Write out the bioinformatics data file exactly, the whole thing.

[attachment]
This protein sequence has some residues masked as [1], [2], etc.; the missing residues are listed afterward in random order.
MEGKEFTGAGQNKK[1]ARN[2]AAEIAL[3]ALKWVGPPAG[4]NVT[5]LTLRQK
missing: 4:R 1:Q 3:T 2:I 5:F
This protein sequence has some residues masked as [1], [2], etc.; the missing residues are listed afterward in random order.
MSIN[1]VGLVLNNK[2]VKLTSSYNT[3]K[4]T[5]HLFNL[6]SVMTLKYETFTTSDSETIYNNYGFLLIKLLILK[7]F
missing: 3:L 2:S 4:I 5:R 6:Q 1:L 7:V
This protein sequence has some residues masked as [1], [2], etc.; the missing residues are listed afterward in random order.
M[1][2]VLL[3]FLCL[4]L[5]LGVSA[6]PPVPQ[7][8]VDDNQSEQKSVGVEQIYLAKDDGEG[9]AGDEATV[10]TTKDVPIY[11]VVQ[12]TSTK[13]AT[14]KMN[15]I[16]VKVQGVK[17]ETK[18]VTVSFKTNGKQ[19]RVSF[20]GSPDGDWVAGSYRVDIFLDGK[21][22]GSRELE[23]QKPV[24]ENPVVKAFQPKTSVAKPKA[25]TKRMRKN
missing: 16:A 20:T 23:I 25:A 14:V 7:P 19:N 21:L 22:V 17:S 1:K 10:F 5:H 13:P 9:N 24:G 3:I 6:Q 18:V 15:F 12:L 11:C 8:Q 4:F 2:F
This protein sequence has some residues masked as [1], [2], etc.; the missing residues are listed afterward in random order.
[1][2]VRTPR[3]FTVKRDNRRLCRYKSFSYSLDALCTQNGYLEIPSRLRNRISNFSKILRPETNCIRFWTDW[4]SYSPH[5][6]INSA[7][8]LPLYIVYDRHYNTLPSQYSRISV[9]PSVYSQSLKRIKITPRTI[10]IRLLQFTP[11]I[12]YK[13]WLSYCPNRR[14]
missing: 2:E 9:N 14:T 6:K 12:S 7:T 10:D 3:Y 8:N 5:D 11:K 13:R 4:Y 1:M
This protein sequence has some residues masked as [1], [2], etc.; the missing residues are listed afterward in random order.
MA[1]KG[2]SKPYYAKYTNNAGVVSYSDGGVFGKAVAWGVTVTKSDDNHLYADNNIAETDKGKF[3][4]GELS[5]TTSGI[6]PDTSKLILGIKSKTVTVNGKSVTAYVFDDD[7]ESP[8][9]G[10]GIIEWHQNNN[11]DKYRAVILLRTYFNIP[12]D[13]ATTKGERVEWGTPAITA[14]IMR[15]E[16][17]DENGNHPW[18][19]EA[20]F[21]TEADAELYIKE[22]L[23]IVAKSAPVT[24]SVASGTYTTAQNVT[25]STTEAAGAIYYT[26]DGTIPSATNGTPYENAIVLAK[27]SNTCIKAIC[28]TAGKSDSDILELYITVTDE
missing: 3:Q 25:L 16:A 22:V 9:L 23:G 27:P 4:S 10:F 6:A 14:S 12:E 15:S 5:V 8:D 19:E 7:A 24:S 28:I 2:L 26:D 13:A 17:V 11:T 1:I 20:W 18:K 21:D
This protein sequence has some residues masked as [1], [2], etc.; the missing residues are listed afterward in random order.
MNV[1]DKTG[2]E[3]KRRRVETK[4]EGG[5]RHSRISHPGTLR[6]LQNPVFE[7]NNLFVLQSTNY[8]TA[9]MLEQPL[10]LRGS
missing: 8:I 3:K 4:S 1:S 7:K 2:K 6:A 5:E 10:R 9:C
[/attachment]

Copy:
This protein sequence has some residues masked as [1], [2], etc.; the missing residues are listed afterward in random order.
MEGKEFTGAGQNKK[1]ARN[2]AAEIAL[3]ALKWVGPPAG[4]NVT[5]LTLRQK
missing: 4:R 1:Q 3:T 2:I 5:F
This protein sequence has some residues masked as [1], [2], etc.; the missing residues are listed afterward in random order.
MSIN[1]VGLVLNNK[2]VKLTSSYNT[3]K[4]T[5]HLFNL[6]SVMTLKYETFTTSDSETIYNNYGFLLIKLLILK[7]F
missing: 3:L 2:S 4:I 5:R 6:Q 1:L 7:V
This protein sequence has some residues masked as [1], [2], etc.; the missing residues are listed afterward in random order.
M[1][2]VLL[3]FLCL[4]L[5]LGVSA[6]PPVPQ[7][8]VDDNQSEQKSVGVEQIYLAKDDGEG[9]AGDEATV[10]TTKDVPIY[11]VVQ[12]TSTK[13]AT[14]KMN[15]I[16]VKVQGVK[17]ETK[18]VTVSFKTNGKQ[19]RVSF[20]GSPDGDWVAGSYRVDIFLDGK[21][22]GSRELE[23]QKPV[24]ENPVVKAFQPKTSVAKPKA[25]TKRMRKN
missing: 16:A 20:T 23:I 25:A 14:V 7:P 19:N 21:L 22:V 17:S 1:K 10:F 5:H 13:P 9:N 24:G 3:I 6:Q 18:V 15:F 12:L 11:C 8:Q 4:F 2:F
This protein sequence has some residues masked as [1], [2], etc.; the missing residues are listed afterward in random order.
[1][2]VRTPR[3]FTVKRDNRRLCRYKSFSYSLDALCTQNGYLEIPSRLRNRISNFSKILRPETNCIRFWTDW[4]SYSPH[5][6]INSA[7][8]LPLYIVYDRHYNTLPSQYSRISV[9]PSVYSQSLKRIKITPRTI[10]IRLLQFTP[11]I[12]YK[13]WLSYCPNRR[14]
missing: 2:E 9:N 14:T 6:K 12:S 7:T 10:D 3:Y 8:N 5:D 11:K 13:R 4:Y 1:M
This protein sequence has some residues masked as [1], [2], etc.; the missing residues are listed afterward in random order.
MA[1]KG[2]SKPYYAKYTNNAGVVSYSDGGVFGKAVAWGVTVTKSDDNHLYADNNIAETDKGKF[3][4]GELS[5]TTSGI[6]PDTSKLILGIKSKTVTVNGKSVTAYVFDDD[7]ESP[8][9]G[10]GIIEWHQNNN[11]DKYRAVILLRTYFNIP[12]D[13]ATTKGERVEWGTPAITA[14]IMR[15]E[16][17]DENGNHPW[18][19]EA[20]F[21]TEADAELYIKE[22]L[23]IVAKSAPVT[24]SVASGTYTTAQNVT[25]STTEAAGAIYYT[26]DGTIPSATNGTPYENAIVLAK[27]SNTCIKAIC[28]TAGKSDSDILELYITVTDE
missing: 3:Q 25:L 16:A 22:V 9:L 23:G 27:P 4:S 10:F 6:A 14:S 12:E 15:S 5:V 8:D 19:E 7:A 24:S 28:I 2:L 26:D 13:A 17:V 11:T 1:I 20:W 18:K 21:D
This protein sequence has some residues masked as [1], [2], etc.; the missing residues are listed afterward in random order.
MNV[1]DKTG[2]E[3]KRRRVETK[4]EGG[5]RHSRISHPGTLR[6]LQNPVFE[7]NNLFVLQSTNY[8]TA[9]MLEQPL[10]LRGS
missing: 8:I 3:K 4:S 1:S 7:K 2:K 6:A 5:E 10:R 9:C